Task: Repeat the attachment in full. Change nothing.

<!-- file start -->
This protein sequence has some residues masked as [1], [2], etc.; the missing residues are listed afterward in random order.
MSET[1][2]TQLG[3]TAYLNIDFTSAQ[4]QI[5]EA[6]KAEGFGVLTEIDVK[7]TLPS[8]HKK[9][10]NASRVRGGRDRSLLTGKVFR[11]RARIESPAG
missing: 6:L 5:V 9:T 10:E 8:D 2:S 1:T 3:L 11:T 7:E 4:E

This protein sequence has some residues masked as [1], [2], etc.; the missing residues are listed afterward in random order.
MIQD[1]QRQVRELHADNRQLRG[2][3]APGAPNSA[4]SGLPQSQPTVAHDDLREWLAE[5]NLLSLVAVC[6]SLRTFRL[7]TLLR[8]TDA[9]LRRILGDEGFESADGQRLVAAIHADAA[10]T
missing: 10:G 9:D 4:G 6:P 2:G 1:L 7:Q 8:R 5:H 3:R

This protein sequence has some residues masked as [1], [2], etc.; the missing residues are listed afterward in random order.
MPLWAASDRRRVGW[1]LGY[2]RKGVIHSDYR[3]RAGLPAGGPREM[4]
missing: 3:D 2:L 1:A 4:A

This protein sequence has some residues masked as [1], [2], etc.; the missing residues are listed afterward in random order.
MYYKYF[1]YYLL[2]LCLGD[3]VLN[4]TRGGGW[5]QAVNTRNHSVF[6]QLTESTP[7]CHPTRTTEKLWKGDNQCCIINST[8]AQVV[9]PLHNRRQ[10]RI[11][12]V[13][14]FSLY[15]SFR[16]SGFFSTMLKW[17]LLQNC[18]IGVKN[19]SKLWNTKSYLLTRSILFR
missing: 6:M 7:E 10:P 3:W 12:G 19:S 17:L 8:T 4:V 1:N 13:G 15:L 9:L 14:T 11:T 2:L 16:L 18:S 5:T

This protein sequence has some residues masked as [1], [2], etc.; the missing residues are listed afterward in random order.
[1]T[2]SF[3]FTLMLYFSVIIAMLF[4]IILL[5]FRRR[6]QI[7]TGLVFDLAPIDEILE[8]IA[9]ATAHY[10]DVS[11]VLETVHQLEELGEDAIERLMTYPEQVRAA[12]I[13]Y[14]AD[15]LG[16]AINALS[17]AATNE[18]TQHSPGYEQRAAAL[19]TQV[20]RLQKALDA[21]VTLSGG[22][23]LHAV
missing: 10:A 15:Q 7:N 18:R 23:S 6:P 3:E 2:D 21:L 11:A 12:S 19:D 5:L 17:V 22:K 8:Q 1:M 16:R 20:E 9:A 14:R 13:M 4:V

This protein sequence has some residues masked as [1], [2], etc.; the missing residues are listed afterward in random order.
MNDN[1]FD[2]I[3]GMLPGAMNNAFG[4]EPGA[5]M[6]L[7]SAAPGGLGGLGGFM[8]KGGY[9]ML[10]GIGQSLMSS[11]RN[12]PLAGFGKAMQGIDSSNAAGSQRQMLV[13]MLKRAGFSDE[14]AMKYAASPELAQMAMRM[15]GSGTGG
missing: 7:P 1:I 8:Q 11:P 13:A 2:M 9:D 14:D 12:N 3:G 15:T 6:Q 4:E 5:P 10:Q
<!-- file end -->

This protein sequence has some residues masked as [1], [2], etc.; the missing residues are listed afterward in random order.
MSET[1][2]TQLG[3]TAYLNIDFTSAQ[4]QI[5]EA[6]KAEGFGVLTEIDVK[7]TLPS[8]HKK[9][10]NASRVRGGRDRSLLTGKVFR[11]RARIESPAG
missing: 6:L 5:V 9:T 10:E 8:D 2:S 1:T 3:L 11:T 7:E 4:E

This protein sequence has some residues masked as [1], [2], etc.; the missing residues are listed afterward in random order.
MIQD[1]QRQVRELHADNRQLRG[2][3]APGAPNSA[4]SGLPQSQPTVAHDDLREWLAE[5]NLLSLVAVC[6]SLRTFRL[7]TLLR[8]TDA[9]LRRILGDEGFESADGQRLVAAIHADAA[10]T
missing: 10:G 9:D 4:G 6:P 2:G 1:L 7:Q 8:R 5:H 3:R

This protein sequence has some residues masked as [1], [2], etc.; the missing residues are listed afterward in random order.
MPLWAASDRRRVGW[1]LGY[2]RKGVIHSDYR[3]RAGLPAGGPREM[4]
missing: 3:D 2:L 1:A 4:A

This protein sequence has some residues masked as [1], [2], etc.; the missing residues are listed afterward in random order.
MYYKYF[1]YYLL[2]LCLGD[3]VLN[4]TRGGGW[5]QAVNTRNHSVF[6]QLTESTP[7]CHPTRTTEKLWKGDNQCCIINST[8]AQVV[9]PLHNRRQ[10]RI[11][12]V[13][14]FSLY[15]SFR[16]SGFFSTMLKW[17]LLQNC[18]IGVKN[19]SKLWNTKSYLLTRSILFR
missing: 6:M 7:E 10:P 3:W 12:G 19:S 17:L 8:T 4:V 1:N 13:G 15:L 9:L 14:T 11:T 2:L 16:L 18:S 5:T

This protein sequence has some residues masked as [1], [2], etc.; the missing residues are listed afterward in random order.
[1]T[2]SF[3]FTLMLYFSVIIAMLF[4]IILL[5]FRRR[6]QI[7]TGLVFDLAPIDEILE[8]IA[9]ATAHY[10]DVS[11]VLETVHQLEELGEDAIERLMTYPEQVRAA[12]I[13]Y[14]AD[15]LG[16]AINALS[17]AATNE[18]TQHSPGYEQRAAAL[19]TQV[20]RLQKALDA[21]VTLSGG[22][23]LHAV
missing: 10:A 15:Q 7:N 18:R 23:S 6:P 3:E 2:D 21:L 11:A 12:S 19:D 5:L 17:V 22:K 8:Q 1:M 16:R 20:E 9:A 14:R 13:M 4:V

This protein sequence has some residues masked as [1], [2], etc.; the missing residues are listed afterward in random order.
MNDN[1]FD[2]I[3]GMLPGAMNNAFG[4]EPGA[5]M[6]L[7]SAAPGGLGGLGGFM[8]KGGY[9]ML[10]GIGQSLMSS[11]RN[12]PLAGFGKAMQGIDSSNAAGSQRQMLV[13]MLKRAGFSDE[14]AMKYAASPELAQMAMRM[15]GSGTGG
missing: 7:P 1:I 8:Q 11:P 13:A 2:M 9:D 14:D 12:N 3:G 15:T 6:Q 4:E 5:P 10:Q